Behind the Headlines -- What is the county's financial status?

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Q: What is the county's financial position?

A: The county is in a healthy financial position. This does not mean the county can provide all the services requested or provide services at levels desired by every resident.

The funding of the new court-mandated justice center will result in increased costs to the county. The financial plan is to issue $5 million of certificates of participation and to use $7 million of reserves to fund the new justice center.

In addition, the county is experiencing a slow down in the economy that has resulted in lower sales tax, use tax, intergovernmental revenues, interest revenue and fees.


Q: How does Routt County's

financial position compare with other counties'?

A: Routt County does have a significant amount of unrestricted reserves at this point. The unrestricted reserves for Routt County represent 99 percent of governmental activity revenues.

After comparing the financial statements of a few resort and Front Range counties, each county has its own way of financing the services it provides to the public. The percentage of reserves to governmental activities revenue for the other counties ranged from 77 percent to 38 percent.

Routt County does plan to use the reserves for the construction of the new justice center. The percentage of unrestricted reserves to governmental activity revenues after the $7 million is spent on the justice center will reduce this percentage to 71 percent. In addition, unrestricted reserves will be used for the replacement of equipment, pavement and bridges; the upgrade of gravel roads to chipped and sealed roads; the reconstruction of roads that have seen significant increases in usage and to provide a reasonable amount of funds for cash flow and contingencies.

Q: Just how much money does the county have in reserves?

A: The county has $2.6 million in restricted reserves and $22.1 million in unrestricted reserves. Restricted reserves have a legal restriction such as a state law or debt covenants that limit the use of the funds. Unrestricted reserves can be used for any purpose of the county. Reserves are similar to an individual's savings balance and are not revenue or income.

Q: How did the county build up its reserves?

A: There are several aspects of economic and financial planning that have led to the reserve balances.

First, the economy from 1992 to 2000 was the strongest in the history of the county. Second, in 1992 and 1993, the county implemented pay-as-you-go funding to fund the timely replacement of equipment and infrastructure. Third, in about 1994, the county presented to the electorate a ballot issue to raise taxes for the reconstruction of County Road 14. The electorate rejected the ballot issue. The county took the position to fund the reconstruction of CR 14 internally, therefore funds were set aside for this project.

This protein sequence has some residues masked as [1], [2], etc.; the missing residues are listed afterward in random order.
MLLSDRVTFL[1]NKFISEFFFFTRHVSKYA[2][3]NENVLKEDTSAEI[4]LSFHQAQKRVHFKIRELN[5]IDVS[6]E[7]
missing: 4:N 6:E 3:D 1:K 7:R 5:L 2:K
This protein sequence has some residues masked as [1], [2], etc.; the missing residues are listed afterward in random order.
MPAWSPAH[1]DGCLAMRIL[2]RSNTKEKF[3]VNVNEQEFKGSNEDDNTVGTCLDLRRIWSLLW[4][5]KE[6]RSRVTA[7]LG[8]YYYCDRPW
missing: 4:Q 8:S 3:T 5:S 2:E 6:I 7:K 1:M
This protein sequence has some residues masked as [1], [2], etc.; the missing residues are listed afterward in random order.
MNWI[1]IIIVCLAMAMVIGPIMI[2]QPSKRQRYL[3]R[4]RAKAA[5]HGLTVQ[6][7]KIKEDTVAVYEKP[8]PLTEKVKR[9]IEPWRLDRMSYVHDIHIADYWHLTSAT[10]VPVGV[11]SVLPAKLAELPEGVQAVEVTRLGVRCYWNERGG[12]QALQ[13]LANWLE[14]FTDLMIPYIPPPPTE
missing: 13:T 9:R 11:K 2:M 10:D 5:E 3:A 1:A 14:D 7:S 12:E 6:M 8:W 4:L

Finally, the Taxpayer Bill of Rights was passed in 1992 with the purpose of limiting the growth of government. TABOR has achieved this purpose by restricting the growth of property tax for the county by roughly $2.1 million annually. In addition, TABOR has restricted the ability of the county to issue debt.

Without an election, the county's options are to issue certificates of participation (lease purchase agreements) or restrict reserves to pay off the debt, with this type of revenue restriction and lack of flexibility in issuing debt, the county has reserved funds for future contingencies.

Q: What is pay-as-you-go-funding?

A: Pay-as-you-go-funding allows resources to be accumulated to replace existing equipment or infrastructure as it deteriorates or becomes obsolete. As an example, a truck is purchased costing $30,000 with a useful life of five years. To fund the replacement truck at the end of the five years, the county sets aside $6,000 per year for the life of the truck. The county is setting aside about $800,000 for the replacement of equipment having a historical cost of $16 million. The average replacement charge is reasonably 5 percent of the cost of the equipment.

Q: What are the benefits of pay-as-you-go funding?

A: The benefits are that significant funding of equipment costs from annual expenses helps keep debt low, and the reserves accumulated improve the county's financial flexibility. Also, doing funding this way matches the use of the equipment or asset with revenue sources and promotes multi-year financial forecasting, which enables the county to anticipate potential budget opportunities that may result from projected revenue and expense gaps.

Interest revenue is earned on the accumulation of resources allowing resources to be used on other services. And when equipment is not financed with debt interest, expense is not paid, lowering the cost of acquiring the asset.

The negatives are that taxpayers may view high levels of reserves as "excessive" and it limits the option of borrowing funds and using cash held currently for additional services or assets.

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